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Study Seeks to Establish Vehicle Pet Safety Harness Guidelines

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CPS test shows harness does not prevent dog from being hurled off of seat in a crash

CPS test shows harness does not prevent (dummy) dog from being hurled off of seat in a crash. (This is a screen capture from the video side show posted below.)

Based on recent tests, the Center for Pet Safety, a nonprofit group, announced plans to publish a standard for pet harnesses that claim to keep animals safe in vehicles, as Michele C. Hollow reports for Parade. There are no performance standards or test protocols for pet travel products, she notes, and until recently, there were no crash dummies representing pets.

The Center for Pet Safety (CPS) and Subaru teamed up to conduct crash tests at MGA Research Corporation’s federally approved vehicle occupant testing lab to see how effective such harnesses are for keeping pets safe in vehicles, Hollow writes. However, as Damon Lavrinc writes for Wired, the tests showed the products were not so great at protecting pets in the event of a car accident. And despite the lack of government standards or uniform testing procedures for dog restraint gear, manufacturers of the harnesses that were tested have claimed on packages or in promotional materials that their products underwent testing or crash testing, and provide crash protection, Lavrinc writes.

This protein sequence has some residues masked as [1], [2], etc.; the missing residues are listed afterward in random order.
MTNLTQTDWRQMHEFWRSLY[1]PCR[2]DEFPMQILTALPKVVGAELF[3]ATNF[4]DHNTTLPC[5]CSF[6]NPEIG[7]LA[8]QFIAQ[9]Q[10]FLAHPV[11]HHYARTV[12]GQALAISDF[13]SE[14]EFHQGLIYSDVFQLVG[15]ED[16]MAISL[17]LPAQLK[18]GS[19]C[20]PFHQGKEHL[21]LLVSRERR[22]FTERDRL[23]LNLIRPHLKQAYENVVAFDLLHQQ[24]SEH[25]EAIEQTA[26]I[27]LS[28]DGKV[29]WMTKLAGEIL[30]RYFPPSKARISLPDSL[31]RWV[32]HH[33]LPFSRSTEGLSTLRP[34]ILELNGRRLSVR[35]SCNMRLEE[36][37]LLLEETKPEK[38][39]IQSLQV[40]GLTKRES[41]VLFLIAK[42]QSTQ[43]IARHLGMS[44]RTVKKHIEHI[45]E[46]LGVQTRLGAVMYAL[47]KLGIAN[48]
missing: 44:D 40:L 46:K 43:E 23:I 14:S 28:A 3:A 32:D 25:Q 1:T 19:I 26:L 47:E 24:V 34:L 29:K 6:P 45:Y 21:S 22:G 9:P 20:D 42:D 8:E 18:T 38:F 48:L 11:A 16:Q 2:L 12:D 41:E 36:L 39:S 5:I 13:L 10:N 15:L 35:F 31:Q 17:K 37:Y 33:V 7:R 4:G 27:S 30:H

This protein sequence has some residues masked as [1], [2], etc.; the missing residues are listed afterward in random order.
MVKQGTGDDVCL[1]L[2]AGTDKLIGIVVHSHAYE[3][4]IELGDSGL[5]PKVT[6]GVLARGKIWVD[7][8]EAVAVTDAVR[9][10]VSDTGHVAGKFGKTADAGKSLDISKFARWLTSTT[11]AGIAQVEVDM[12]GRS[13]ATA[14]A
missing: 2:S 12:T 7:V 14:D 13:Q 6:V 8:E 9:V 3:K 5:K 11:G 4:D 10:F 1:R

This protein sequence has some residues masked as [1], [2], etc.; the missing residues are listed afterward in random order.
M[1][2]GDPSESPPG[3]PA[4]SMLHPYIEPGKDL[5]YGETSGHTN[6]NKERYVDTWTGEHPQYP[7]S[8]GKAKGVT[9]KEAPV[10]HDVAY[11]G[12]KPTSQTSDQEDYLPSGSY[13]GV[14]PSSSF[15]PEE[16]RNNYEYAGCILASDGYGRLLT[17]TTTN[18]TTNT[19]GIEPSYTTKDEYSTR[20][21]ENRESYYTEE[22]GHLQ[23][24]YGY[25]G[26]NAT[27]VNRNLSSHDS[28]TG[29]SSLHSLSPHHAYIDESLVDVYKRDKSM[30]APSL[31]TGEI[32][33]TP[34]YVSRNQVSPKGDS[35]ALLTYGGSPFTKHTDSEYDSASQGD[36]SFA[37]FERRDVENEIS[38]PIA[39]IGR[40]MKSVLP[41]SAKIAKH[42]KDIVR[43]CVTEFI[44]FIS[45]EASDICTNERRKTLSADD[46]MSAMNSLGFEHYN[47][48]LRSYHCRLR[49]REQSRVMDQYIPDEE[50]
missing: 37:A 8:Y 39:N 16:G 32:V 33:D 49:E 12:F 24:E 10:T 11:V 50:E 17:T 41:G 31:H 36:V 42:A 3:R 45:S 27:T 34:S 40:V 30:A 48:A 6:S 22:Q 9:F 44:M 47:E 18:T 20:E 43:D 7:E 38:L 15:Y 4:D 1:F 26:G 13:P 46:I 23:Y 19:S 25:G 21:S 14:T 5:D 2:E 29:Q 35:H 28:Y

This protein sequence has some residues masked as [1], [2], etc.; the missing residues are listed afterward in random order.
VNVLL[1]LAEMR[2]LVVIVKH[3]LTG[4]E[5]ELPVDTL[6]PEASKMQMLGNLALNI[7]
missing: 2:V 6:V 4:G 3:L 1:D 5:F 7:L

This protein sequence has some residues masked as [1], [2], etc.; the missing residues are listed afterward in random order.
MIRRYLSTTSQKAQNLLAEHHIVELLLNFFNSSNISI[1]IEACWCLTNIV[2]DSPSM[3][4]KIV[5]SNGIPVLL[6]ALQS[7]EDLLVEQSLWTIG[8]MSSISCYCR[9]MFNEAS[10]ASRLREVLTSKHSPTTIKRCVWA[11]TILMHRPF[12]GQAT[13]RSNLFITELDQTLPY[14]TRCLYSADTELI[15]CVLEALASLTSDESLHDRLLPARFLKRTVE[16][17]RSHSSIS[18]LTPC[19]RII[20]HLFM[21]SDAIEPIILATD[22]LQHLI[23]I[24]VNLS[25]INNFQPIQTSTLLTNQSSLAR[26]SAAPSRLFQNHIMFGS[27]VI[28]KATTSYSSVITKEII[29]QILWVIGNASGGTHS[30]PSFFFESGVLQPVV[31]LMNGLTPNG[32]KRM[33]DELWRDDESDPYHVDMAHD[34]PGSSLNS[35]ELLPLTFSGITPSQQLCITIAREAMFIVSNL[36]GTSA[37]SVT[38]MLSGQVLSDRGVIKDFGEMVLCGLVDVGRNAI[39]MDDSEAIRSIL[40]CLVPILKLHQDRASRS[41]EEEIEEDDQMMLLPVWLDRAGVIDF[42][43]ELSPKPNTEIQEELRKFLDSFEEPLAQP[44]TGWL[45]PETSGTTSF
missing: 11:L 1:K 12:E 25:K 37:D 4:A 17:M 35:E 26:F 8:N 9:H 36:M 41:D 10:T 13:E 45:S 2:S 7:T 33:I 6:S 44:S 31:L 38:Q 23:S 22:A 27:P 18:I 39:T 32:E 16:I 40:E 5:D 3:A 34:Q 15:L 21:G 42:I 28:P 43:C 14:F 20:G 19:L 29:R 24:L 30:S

Only one restraint of the seven tested at the Manassas, Virginia, lab, the Sleepypod ClickIt Utility, was rated as a “top performer,” according to the study. The other six failed for various reasons, ranging from problems with stitching and hardware to “catastrophic failure,” in which the harness allows the test dog to become a projectile in a crash, Lavrinc writes. He notes that if a pet launches off a seat, the animal can hit a human passenger or risk being seriously injured.

To design the tests, CPS and Subaru looked to the Federal Motor Vehicle Safety Standard 213, which explains how a child safety seat needs to perform during testing. Those guidelines, which include a dynamic test that simulates a 30 mile per hour crash, are the ones that many of the companies making dog restraint systems say they adhere to, Lavrinc writes.

The CPS-Subaru tests used three dummy dogs that look like toy stuffed animals, one representing a 25-pound terrier mix, one standing in for a 45-pound border collie, and the third representing a 75-pound golden retriever, Lavrinc writes. Information provided by the tests will help CPS and Subaru develop the first harness safety standard and test protocols to serve as guidelines for the pet products industry, Lavrinc writes.

He quotes CPS’s founder:

‘Subaru and CPS share a common love for pets and safety, and it is our mission to communicate to pet owners that an effective harness should keep the pet in place to prevent distraction to the driver as well as offer measurable levels of protection to all passengers in the event of a crash,’ says Lindsey Wolko, founder and CEO of the Center for Pet Safety. ‘I, like many people, consider my dog to be a part of my family, and dogs need to be secured with harnesses that have been tested for safety the same way car seats and seat belts that protect our family members have been tested, both for the pet’s safety as well as the safety of all passengers.’

You can see the full study here, and below is a video slide show of aspects of the study, including a cat test:


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